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ARS Home » Pacific West Area » Albany, California » Plant Gene Expression Center » Research » Research Project #437351

Research Project: Molecular Causes and Phenotypic Consequences of Bacterial Enrichment Patterns in the Root Endospheres of Drought-Stressed Crop Systems

Location: Plant Gene Expression Center

Project Number: 2030-12210-002-05-A
Project Type: Cooperative Agreement

Start Date: Oct 1, 2019
End Date: Jan 31, 2022

Objective:
The goal of this project is to investigate the molecular causes of a recently described Actinobacterial enrichment in the root microbiome of crop plants under drought stress, from the microbial and host perspectives, and the phenotypic consequences of this enrichment for the host plant. The team will use a combination of new genomic technologies and microbiome manipulation strategies, in both lab and field-based experimental designs, using Sorghum bicolor , which represents an excellent agronomic model for drought research and an important feedstock and bioenergy crop. The research can be broadly categorized by the two central objectives of the project: 1) identification of the plant and microbial molecular and genetic pathways that lead to enrichment of Gram-positive bacteria within drought treated roots, and 2) characterization of plant phenotypic response and agricultural yield following inoculation with drought enriched Gram-positive bacterial isolates. The independent but complementary avenues of investigation designed to accomplish these objectives will be conducted in parallel, but will be summarized sequentially below. As the team hypothesizes that the observed enrichment in Gram-positive bacteria is the result of a complex interaction of plant metabolism and microbial physiology, the experiments are designed to identify the genetic basis for drought enrichment from both the plant and microbial perspectives. To address the plant contribution to the enrichment phenomenon, the team will use an untargeted approach that will agnostically probe a diverse array of drought-enriched metabolites; microbial growth assays on a broad range of drought-enriched, plant-derived compounds will be used to test the role of individual metabolites in promoting or deterring the fitness of a large collection of drought-enriched and drought-depleted bacterial isolates.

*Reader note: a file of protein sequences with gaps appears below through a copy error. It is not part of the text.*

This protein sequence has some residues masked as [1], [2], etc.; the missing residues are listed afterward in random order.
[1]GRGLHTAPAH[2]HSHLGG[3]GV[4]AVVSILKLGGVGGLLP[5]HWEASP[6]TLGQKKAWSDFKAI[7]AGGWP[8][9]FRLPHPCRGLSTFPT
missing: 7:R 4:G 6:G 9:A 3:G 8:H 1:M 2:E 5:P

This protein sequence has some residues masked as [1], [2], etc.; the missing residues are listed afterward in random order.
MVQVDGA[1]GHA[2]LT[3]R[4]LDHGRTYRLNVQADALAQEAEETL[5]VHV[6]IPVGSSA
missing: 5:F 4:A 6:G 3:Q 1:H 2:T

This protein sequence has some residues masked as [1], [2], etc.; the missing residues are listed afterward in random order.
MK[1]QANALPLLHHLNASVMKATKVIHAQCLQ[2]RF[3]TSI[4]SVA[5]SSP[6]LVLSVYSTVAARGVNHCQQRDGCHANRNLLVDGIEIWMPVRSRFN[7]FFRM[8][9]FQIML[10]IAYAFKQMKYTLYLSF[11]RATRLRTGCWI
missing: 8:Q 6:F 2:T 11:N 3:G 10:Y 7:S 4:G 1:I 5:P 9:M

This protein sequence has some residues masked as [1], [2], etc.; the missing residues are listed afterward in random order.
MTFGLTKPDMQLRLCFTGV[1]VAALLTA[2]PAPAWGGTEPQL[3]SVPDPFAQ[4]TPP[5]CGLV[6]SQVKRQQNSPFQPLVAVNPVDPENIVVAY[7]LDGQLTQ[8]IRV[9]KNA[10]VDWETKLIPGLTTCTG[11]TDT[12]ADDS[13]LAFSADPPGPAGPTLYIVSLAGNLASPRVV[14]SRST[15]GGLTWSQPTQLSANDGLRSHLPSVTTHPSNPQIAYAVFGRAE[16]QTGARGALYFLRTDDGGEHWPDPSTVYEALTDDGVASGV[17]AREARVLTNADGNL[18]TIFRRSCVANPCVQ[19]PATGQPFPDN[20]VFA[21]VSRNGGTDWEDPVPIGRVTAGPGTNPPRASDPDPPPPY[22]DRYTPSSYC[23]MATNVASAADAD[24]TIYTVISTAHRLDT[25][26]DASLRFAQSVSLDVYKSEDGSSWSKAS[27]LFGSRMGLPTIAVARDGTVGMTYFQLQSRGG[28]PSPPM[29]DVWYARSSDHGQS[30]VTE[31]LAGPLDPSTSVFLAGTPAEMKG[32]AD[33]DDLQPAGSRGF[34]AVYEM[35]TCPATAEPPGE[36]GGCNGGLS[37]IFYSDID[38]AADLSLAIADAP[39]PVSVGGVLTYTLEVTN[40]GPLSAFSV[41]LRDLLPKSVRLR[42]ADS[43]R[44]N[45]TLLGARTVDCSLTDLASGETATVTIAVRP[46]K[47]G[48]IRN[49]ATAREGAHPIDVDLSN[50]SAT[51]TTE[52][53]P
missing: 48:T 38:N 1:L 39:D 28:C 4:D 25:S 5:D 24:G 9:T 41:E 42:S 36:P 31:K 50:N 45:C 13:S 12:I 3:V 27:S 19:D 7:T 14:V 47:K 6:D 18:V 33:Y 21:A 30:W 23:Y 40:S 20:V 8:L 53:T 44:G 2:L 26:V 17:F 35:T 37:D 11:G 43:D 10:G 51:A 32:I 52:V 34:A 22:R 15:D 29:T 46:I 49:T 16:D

Approach:
To identify the role of specific drought-enriched, plant-produced compounds in promoting microbial growth, the Cooperator PI will perform high-throughput phenotyping of isolates selected from preexisting culture collections developed in the ARS PI from the roots of field-grown, drought-stressed sorghum roots. This library currently contains approximately 400 isolates, of which roughly 75% represent drought-enriched lineages, and approximately 15% represent drought-depleted isolates. Isolates were cultured from surface-sterilized roots collected at the peak of drought, using variety of enrichment media including humic acid vitamin/gellan gum, skim milk/gellan gum, and ISP2 agar coupled with antibiotic supplementation, with a particular focus on isolation of Actinobacteria. A subset of approximately 200 of these isolates will be selected for high-throughput growth assays based on the following criteria: 1) abundance patterns within the root microbiome based on previously collected 16S rRNA amplicon datasets (produced as part of EPICON research); 2) similarity to lineages for which closely-related taxa show unconventional abundance patterns; 3) lineages for which growth phenotypes can be readily assayed with our phenotyping platform. This selection process will also take into account data collected as part of an ongoing Community Sequencing Project through the Joint Genome Institute (see ARS PI current support), which is responsible for producing full-length 16S rRNA community profiles on the PacBio Platform from drought-treated sorghum root samples. This data will be used to more precisely map abundance patterns under drought to specific isolates within the collection. Additionally, as part of the CSP a subset of 48 of the drought-enriched sorghum root isolates from the collection will be used to generate full-length isolate genomes on the PacBio platform. Preference in our high-throughput growth assays will be for isolates that have been sequenced (n=18) or which are slated to have been sequenced in the next four months (n=30). To systematically compare the growth phenotypes of bacteria that are enriched and depleted following drought, the Cooperator PI will assay a roughly equal number of bacteria from both classes. In some instances, the Cooperator PI may assay relatives of these bacteria that exist in rhizosphere strain collections (Cooperator PI). The Cooperator PI has developed a high-throughput pipeline for efficient and robust screening of bacterial isolates under a wide range of experimental conditions. In these assays, the Cooperator PI cultivates bacteria under hundreds of growth conditions, including different carbon and nitrogen sources in defined media, as well as their inhibition by stress compounds. In the work, approximately 96 plant produced compounds will be tested against the 200 isolates; these compounds will be selected based on: 1) enrichment within the root metabolome of drought stressed as compared to control treated plants (currently 21 compounds fit this criteria including the aforementioned G3P, as well as ribose, proline, and threonine ); 2) compounds that are hypothesized to be involved in the process.